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To what extent is the oil crisis of 1973 a turning point in postwar economic development?

Extracts from this document...

Introduction

Chin Ying Lin Olivia (2) 6L 07/02/2010 To what extent can the oil crisis of 1973-4 be regarded as a turning point in the development of the international economy? The 1973 oil crisis was an event when the members of Organization of Petroleum Exporting Countries (OPEC) proclaimed an oil embargo in response to the U.S. decision to re-supply the Israeli military during the Yom Kippur war and lasted until March 1974. In this essay, a "turning point" is defined to be a landmark- an event marking a unique or important historical change of course or one on which important developments depend. While acknowledging that the oil crisis certainly had dramatic and lasting impact on the development of the international economy: in terms of signifying the start of a worldwide shift in power away from the U.S for the first time, bringing about catastrophic repercussions on the international economy and also leading to the formation of the G-7 ; to regard it as a " turning point" would be an overstatement, due to the temporary nature of the crisis, as well as preceding events such as the collapse of the Bretton Woods System, and the continuity of dominance of the US in the global economy, albeit with lesser power than before the oil crisis. ...read more.

Middle

The Bretton Woods system was established in 1944 aimed at containing the contradictions of the world economy and preventing the development of socialist revolution; and was ever since the central foundation of the post-war international financial system. However, with the decline of US hegemony and increasing dissatisfaction with the privileged role of the U.S. dollar as the international currency, along with the weakening state of the dollar, the system was becoming almost impossible to maintain. Throughout the 1950s the US was still able to sustain a balance of payments deficit to finance loans, aid, and troops for allied regimes. However, during the 1960s, the costs of doing so became less tolerable. By the 1970s, the U.S. alarmingly held under 16% of international reserves. Adjustment to these changed realities was impeded by the U.S. commitment to fixed exchange rates and by the U.S. obligation to convert dollars into gold on demand. With increasing tolls on the Bretton Woods system, it finally collapsed after a last-gasp devaluation of the dollar to $44/ounce, and reopened in March in a floating currency regime. Its demise was thus a major turning point, one much crucial and significant than the 1973 oil crisis in the global economic development; as it inaugurated a new stage characterized by the development of globalized production and the domination of an international financial market- a watershed from the previous system that was pegged to the gold standard, and US-dominated. ...read more.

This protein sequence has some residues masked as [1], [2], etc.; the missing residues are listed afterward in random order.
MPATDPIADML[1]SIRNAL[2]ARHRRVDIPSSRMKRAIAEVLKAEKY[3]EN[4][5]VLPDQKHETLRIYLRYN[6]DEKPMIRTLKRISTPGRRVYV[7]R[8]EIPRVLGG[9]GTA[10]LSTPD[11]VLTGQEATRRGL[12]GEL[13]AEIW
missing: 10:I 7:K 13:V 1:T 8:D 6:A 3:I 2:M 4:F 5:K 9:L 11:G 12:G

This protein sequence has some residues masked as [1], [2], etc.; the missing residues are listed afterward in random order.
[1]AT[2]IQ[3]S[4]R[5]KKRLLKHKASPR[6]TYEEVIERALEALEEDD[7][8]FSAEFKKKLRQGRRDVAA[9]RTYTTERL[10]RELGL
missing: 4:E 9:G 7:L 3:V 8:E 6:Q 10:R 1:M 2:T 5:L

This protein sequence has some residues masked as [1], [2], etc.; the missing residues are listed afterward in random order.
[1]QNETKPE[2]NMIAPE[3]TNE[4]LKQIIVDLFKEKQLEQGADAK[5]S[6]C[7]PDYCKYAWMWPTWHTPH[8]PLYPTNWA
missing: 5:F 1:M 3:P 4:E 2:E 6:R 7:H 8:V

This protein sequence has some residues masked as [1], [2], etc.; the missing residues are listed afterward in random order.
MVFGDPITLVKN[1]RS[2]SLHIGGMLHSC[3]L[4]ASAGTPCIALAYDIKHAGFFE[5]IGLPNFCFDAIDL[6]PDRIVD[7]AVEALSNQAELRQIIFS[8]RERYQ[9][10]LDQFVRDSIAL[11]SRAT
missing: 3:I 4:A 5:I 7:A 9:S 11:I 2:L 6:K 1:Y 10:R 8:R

Conclusion

In 1974, just a year after the oil crisis, the US came up with the 1974 Trade Act, which states that the US can redress any violation of US trade agreements, and retaliate against any foreign activity that restrict US trades. In 1981, it even insisted that Japan must put VRAs on automobile exports, an outright example of protectionist measures for self-interest. -this went on for a long span of 13 years before Japan retaliated and bypassed the VRAs, Given the fact that it was just a year after the oil crisis, and yet the US could still have the power to make impactful decisions that affected the global economy (in this case Japan) in the long-term, it clearly illustrates that US leadership had not waned throughout the years, and that the dominance of the US still prevailed. Conclusive, in view of the above counter-arguments, it appears that the 1973 oil crisis was a turning point for the development of the global economy. Yet, upon closer examinations, the event was still not exactly a crucial period for the world, keeping in mind that there existed other more important events like the collapse of the Bretton Woods system, and that US dominance still remained, although weakening. Therefore, the oil crisis was a turning point for the development of the global economy only to a small extent. ...read more.

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This is an extremely impressive response with excellent knowledge, detail and analysis. The author achieves good balance and reaches a conclusion but this could be more developed.

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Marked by teacher Natalya Luck 24/10/2014

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